There is not one universal blueprint when it comes to high-efficiency air movement and ventilation equipment in residential spaces. Energy recovery ventilators (ERVs); heat recovery ventilators (HRVs); blowers, and high-volume, low-speed (HVLS) fans are all important HVAC components that can deliver the high-end, highly efficient performance consumers are looking for.
And these options are certainly in high demand.
According to a recent report from Navigant Research, worldwide revenue from ERVs will nearly double from $1.6 billion in 2014 to $2.8 billion in 2020.
“Along with new standards and regulations, the heightened sensitivity to how the health and comfort of office workers affects productivity is driving increased acceptance of IAQ technologies in more buildings,” said Benjamin Freas, research analyst with Navigant Research, per a release. “ERVs are growing in popularity because they provide energy-saving benefits without sacrificing IAQ.”
Manufacturers consistently deliver new products in high-efficiency categories (as detailed on Page 12), so where do contractors even begin when they are deciphering the options available to them in the high-efficiency arena? Are there certain types of products that are essential? Or, is each situation truly unique?
To try and tackle these questions head-on, members of The NEWS’ advisory board were presented with a simple prompt: If you were to design a high-efficiency movement/ventilation equipment system, what products would you choose for the job and why?
AN ASSORTMENT OF ANSWERS
Those with experience in this highly specialized area of HVAC answered in a variety of interesting ways.
Rob Minnick, CEO and president of Minnick’s Inc. in Laurel, Maryland, said he would choose a ductless system, an ERV with bath fans tied into it, and maybe a dehumidifier, if the job required it.
“[These options are] more efficient, offer more control for comfort, and there is no duct-loss outside of any ductless system that may have some ducts — usually in the bedroom area,” he said. “The efficiency benefits of both an ERV and HRV are substantial.”
HRVs minimize energy loss by taking cooled or heated air and swapping it with exterior air. This process transfers some of the heat or coolness from the internal air to the air entering the space. The issues presented by ERVs and HRVs are often the fact that not all contractors have the knowledge to install them. They can require a great degree of maintenance but when installed and maintained properly, they provide honest value to homeowners.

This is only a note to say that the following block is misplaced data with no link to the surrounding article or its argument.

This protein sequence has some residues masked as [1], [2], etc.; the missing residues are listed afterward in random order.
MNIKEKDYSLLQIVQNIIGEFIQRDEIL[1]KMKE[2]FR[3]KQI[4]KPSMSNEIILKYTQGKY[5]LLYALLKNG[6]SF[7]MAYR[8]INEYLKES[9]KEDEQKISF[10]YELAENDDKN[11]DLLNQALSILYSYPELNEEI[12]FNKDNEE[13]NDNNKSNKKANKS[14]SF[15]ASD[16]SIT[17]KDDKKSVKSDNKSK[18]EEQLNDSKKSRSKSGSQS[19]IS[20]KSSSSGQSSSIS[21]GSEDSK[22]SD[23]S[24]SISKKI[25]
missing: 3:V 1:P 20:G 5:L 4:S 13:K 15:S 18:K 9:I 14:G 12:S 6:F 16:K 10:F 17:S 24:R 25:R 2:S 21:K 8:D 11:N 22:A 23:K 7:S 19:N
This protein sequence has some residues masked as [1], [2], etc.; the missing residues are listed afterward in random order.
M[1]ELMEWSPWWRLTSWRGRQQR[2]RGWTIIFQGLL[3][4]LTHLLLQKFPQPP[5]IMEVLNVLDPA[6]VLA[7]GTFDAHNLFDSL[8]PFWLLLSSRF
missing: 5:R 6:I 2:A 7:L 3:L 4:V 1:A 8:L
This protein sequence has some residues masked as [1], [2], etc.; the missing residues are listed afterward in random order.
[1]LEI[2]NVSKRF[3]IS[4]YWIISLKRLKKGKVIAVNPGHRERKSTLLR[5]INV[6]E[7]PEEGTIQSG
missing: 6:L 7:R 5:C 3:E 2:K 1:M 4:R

“I often receive similar questions from customers asking what I installed in my house and why,” said Travis Smith, owner, Sky Heating and Cooling, Portland, Oregon. “Well, when I custom built my house last year, my first priority was my HVAC system. My 3,500-square-foot home in Portland, Oregon, has a WaterFurnace Intl. Inc. 3-ton variable capacity geothermal system with variable-speed pumps and four zones. The system has an air scrubber, Trane CleanEffects™ whole-house air-filtration system, and a Lifebreath 155ECM HRV for ventilation since the home was very well sealed. The ductwork was sealed with Aeroseal Montreal duct-sealing equipment that gave us less than a 10-cfm leakage on the ductwork. We have a WaterFurnace NSW025 geothermal water heating system to provide hot water and a Mitsubishi Electric FH15 ductless system to heat, cool, and dehumidify the garage since it’s a below-ground garage.”
Smith’s second home is smaller, at 2,100 square feet, so he didn’t go with a geothermal system but still wanted a high-efficiency system in place.
“This home has a 2-ton Trane XV18 variable capacity air conditioner with a S9V2 dual-stage gas furnace and a two-zone Trane system. Because this home is in the high desert, we have an Aprilaire steam humidifier and plan on adding a Navien Inc. tankless combi-boiler and a radiant floor for the lower floor of the home. We will also be aerosealing the ductwork soon, but we bought this house and did not custom build it.”
When considering high-efficiency options, Russ Donnici, president of Mechanical Air Service Inc. in San Jose, California, believes that equipment selection, as long as it meets the project’s requirements, is actually less important than duct sizing and installation quality.
“A high-efficiency system has to produce measurable high-efficiency results and be quiet,” he said. “Branch duct sizing should be 0.07 inch to 0.09 inch of static. In addition, register selection is important since not all registers of the same size have the same net free open area. We select registers for NC [noise criteria] 20-25 rating.
The California Energy Commission requires testing of duct systems to be sure their leakage is 6 percent or less of the system’s airflow capacity, so Donnici said his company seals and tests to 3 percent, so they know they are delivering the proper airflow.
“We are a Bryant dealer and use the company’s variable-speed condensing furnaces and fan coils,” he said. “In special cases, we may use some Trane commercial equipment or build up a system we design for high efficiency that may need to overcome the pressure drop of high-efficiency particulate air [HEPA] filters. Typically, we would use a Greenheck fan or a similar fan depending on the total external static pressure [TESP] of the system.”
Rich Morgan, president, Magic Touch Mechanical Inc., Mesa, Arizona, said his company does quite a bit of work on the home-performance side of the business, and because of that experience, the company’s efficiency improvements often include air sealing and other measures that tighten up a home’s envelope.
“This often means adding a means of mechanical ventilation,” said Morgan. “We typically opt for an HRV in these scenarios. Most often, we specify the Lennox Intl. Inc. Healthy Climate HRV as we’ve found them to be reliable, easy to install, and homeowners are both familiar and comfortable with the brand.”